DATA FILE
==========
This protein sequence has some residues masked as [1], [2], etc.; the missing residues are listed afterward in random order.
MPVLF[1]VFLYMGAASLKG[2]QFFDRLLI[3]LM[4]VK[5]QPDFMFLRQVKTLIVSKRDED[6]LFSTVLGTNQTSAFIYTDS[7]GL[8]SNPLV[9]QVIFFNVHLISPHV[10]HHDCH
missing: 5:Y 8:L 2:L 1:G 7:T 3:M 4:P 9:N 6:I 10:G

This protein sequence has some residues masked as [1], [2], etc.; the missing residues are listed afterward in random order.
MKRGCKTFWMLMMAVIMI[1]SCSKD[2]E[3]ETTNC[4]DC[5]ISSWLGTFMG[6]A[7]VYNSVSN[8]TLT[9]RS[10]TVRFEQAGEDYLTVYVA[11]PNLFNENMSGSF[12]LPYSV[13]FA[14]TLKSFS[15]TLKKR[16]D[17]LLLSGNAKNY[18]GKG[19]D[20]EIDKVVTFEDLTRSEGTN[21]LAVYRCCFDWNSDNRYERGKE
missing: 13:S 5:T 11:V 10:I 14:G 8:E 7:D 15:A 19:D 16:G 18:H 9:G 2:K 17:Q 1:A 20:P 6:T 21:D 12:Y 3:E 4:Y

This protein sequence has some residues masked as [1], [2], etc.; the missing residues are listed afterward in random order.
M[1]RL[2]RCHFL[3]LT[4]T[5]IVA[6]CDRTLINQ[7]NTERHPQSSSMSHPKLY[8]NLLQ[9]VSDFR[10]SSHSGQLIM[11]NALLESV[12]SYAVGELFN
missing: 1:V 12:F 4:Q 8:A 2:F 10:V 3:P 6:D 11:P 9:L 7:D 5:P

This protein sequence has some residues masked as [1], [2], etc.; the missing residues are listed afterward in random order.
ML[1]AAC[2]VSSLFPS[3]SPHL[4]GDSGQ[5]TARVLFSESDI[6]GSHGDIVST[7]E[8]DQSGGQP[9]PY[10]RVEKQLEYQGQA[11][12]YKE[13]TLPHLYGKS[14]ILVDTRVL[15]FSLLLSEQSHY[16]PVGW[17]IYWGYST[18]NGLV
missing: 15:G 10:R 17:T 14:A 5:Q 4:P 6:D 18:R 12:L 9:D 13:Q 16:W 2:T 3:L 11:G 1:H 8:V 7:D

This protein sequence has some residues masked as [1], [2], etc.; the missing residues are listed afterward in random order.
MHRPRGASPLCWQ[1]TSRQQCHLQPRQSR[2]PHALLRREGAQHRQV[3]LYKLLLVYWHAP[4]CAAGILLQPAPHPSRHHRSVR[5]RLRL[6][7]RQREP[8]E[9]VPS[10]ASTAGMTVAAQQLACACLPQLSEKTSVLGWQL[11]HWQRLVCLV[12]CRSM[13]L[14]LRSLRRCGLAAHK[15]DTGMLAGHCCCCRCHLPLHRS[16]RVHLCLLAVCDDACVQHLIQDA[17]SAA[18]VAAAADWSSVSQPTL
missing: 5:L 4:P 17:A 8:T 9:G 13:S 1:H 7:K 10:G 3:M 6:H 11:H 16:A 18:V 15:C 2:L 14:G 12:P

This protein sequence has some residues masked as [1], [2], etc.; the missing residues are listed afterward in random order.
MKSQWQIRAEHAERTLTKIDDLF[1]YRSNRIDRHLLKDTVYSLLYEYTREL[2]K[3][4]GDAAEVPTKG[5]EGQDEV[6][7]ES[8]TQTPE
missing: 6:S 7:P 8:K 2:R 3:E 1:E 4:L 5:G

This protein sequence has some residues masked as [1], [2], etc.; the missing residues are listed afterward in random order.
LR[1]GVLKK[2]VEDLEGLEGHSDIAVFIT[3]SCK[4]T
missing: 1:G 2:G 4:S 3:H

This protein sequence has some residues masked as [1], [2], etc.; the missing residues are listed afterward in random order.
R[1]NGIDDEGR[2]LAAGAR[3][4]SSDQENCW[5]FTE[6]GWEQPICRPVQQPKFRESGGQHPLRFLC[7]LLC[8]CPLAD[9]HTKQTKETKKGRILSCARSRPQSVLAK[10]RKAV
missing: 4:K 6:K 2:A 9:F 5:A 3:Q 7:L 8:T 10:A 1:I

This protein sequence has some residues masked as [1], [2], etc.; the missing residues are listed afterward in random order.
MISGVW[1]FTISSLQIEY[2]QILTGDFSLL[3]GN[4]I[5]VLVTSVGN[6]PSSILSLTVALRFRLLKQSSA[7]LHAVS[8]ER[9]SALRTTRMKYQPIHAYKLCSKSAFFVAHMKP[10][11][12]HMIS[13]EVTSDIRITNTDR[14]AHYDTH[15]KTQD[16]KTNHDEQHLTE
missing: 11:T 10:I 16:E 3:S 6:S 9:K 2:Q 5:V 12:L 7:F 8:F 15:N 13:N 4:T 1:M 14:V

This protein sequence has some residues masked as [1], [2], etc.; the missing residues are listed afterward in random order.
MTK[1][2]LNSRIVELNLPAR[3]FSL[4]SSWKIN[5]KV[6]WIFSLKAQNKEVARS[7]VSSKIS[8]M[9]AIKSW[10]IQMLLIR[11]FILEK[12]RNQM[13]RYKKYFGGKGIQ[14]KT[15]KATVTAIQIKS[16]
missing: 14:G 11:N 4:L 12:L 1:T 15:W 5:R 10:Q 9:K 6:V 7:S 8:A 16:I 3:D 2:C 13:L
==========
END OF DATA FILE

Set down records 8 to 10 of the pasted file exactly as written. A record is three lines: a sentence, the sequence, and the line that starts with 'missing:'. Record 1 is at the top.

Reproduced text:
This protein sequence has some residues masked as [1], [2], etc.; the missing residues are listed afterward in random order.
R[1]NGIDDEGR[2]LAAGAR[3][4]SSDQENCW[5]FTE[6]GWEQPICRPVQQPKFRESGGQHPLRFLC[7]LLC[8]CPLAD[9]HTKQTKETKKGRILSCARSRPQSVLAK[10]RKAV
missing: 4:K 6:K 2:A 9:F 5:A 3:Q 7:L 8:T 10:A 1:I

This protein sequence has some residues masked as [1], [2], etc.; the missing residues are listed afterward in random order.
MISGVW[1]FTISSLQIEY[2]QILTGDFSLL[3]GN[4]I[5]VLVTSVGN[6]PSSILSLTVALRFRLLKQSSA[7]LHAVS[8]ER[9]SALRTTRMKYQPIHAYKLCSKSAFFVAHMKP[10][11][12]HMIS[13]EVTSDIRITNTDR[14]AHYDTH[15]KTQD[16]KTNHDEQHLTE
missing: 11:T 10:I 16:E 3:S 6:S 9:K 2:Q 5:V 12:L 7:F 8:F 15:N 13:N 4:T 1:M 14:V

This protein sequence has some residues masked as [1], [2], etc.; the missing residues are listed afterward in random order.
MTK[1][2]LNSRIVELNLPAR[3]FSL[4]SSWKIN[5]KV[6]WIFSLKAQNKEVARS[7]VSSKIS[8]M[9]AIKSW[10]IQMLLIR[11]FILEK[12]RNQM[13]RYKKYFGGKGIQ[14]KT[15]KATVTAIQIKS[16]
missing: 14:G 11:N 4:L 12:L 1:T 15:W 5:R 10:Q 9:K 6:V 7:S 8:A 16:I 3:D 2:C 13:L